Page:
The tight, tough-but-fair, give-and-take lightsaber combat of Fallen Order returns better than ever. Cal hasn't lost any of his abilities, and he'll quickly gain some new ones. In Survivor, there are several ways to play through the different Lightsaber Stances: single-bladed, double-bladed, dual-wielding, crossguard, and blaster. Every stance has different advantages and disadvantages, as well as a corresponding number of skills to unlock.
For example, using a lightsaber in double-bladed form allows you to hit multiple enemies quickly. Meanwhile, the crossguard stance is slow with awkward timing but deals massive damage on connecting attacks. Outside of the tutorials, you'll never have to use a stance you don't want to, and it grants a huge amount of flexibility in figuring out how to take on the myriad dangers lurking in the dark corners of the galaxy.
All of Cal's Force powers return as well, and he's got a few new ways of getting through scraps, such as with Jedi mind tricks, which can temporarily sway enemies to your side, providing much-needed breathing room in more hectic battles. From time to time, you can also command allies to assist (if they are present). Dealing with a dozen Stormtroopers and an AT-ST suddenly becomes a lot easier with Bode laying down cover fire or Merrin tethering enemies to the ground.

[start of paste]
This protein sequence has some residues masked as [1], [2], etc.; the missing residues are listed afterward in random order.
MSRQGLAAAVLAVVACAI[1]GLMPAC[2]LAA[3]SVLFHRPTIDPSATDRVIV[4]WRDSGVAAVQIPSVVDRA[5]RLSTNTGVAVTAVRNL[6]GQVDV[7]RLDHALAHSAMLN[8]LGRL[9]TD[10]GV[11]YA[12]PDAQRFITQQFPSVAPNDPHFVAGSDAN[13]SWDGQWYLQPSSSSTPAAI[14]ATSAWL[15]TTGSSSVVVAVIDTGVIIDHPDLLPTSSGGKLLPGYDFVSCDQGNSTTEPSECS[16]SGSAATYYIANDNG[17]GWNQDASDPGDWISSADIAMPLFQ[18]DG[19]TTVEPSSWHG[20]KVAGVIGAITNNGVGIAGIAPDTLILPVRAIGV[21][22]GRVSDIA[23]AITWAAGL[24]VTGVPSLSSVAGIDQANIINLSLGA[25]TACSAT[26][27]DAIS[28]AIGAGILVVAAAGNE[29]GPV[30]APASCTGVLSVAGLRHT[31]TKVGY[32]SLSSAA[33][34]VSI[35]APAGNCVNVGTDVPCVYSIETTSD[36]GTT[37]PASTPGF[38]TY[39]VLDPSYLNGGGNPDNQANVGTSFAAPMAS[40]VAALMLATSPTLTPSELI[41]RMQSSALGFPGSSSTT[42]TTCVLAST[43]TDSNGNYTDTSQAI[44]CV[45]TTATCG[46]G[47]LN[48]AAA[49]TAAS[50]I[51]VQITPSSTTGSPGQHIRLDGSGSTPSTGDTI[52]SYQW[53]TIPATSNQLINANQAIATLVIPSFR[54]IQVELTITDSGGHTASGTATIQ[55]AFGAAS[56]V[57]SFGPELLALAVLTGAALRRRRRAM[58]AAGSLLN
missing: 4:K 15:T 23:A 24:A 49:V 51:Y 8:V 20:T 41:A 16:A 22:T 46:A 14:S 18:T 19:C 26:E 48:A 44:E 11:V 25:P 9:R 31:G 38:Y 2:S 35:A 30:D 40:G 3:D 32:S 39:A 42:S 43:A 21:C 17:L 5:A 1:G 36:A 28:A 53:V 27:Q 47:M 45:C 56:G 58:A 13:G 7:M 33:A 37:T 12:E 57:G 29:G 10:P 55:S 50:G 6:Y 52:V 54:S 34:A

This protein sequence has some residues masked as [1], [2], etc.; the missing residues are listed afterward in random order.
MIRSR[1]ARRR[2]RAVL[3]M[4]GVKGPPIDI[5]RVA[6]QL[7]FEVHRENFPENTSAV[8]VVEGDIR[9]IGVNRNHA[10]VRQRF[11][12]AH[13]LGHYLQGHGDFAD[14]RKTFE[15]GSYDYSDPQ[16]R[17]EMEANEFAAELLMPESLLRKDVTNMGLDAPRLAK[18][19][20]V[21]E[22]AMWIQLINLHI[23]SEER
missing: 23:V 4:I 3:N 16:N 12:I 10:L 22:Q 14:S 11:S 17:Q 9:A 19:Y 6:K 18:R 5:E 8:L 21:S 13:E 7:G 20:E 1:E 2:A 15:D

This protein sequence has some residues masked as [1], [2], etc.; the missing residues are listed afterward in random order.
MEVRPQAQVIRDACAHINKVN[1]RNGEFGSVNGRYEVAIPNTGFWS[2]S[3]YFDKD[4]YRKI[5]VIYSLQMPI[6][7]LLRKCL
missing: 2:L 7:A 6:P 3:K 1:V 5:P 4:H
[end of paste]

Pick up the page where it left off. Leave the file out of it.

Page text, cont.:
One of the weaker points in Fallen Order was the level design, which utilized a Metroidvania-esque approach of having players return to areas over time with new abilities that unlocked new paths. The problem was that there was no form of fast travel, and many areas — I'm looking at you, Zeffo — were borderline counterintuitive to navigate. In all these respects, Survivor is an absolutely massive improvement.
Paths across different planets frequently reveal new shortcuts in smart locations, meaning that you're rarely too far away from a meditation point where you can rest and recover. On average, this made the experience a bit easier than the preceding game, not because the combat challenge was tuned down but because it felt less unfair whenever I did die. Fast travel is also available, allowing you to quickly go between meditation points on the same planet — load times never took longer than 6-7 seconds.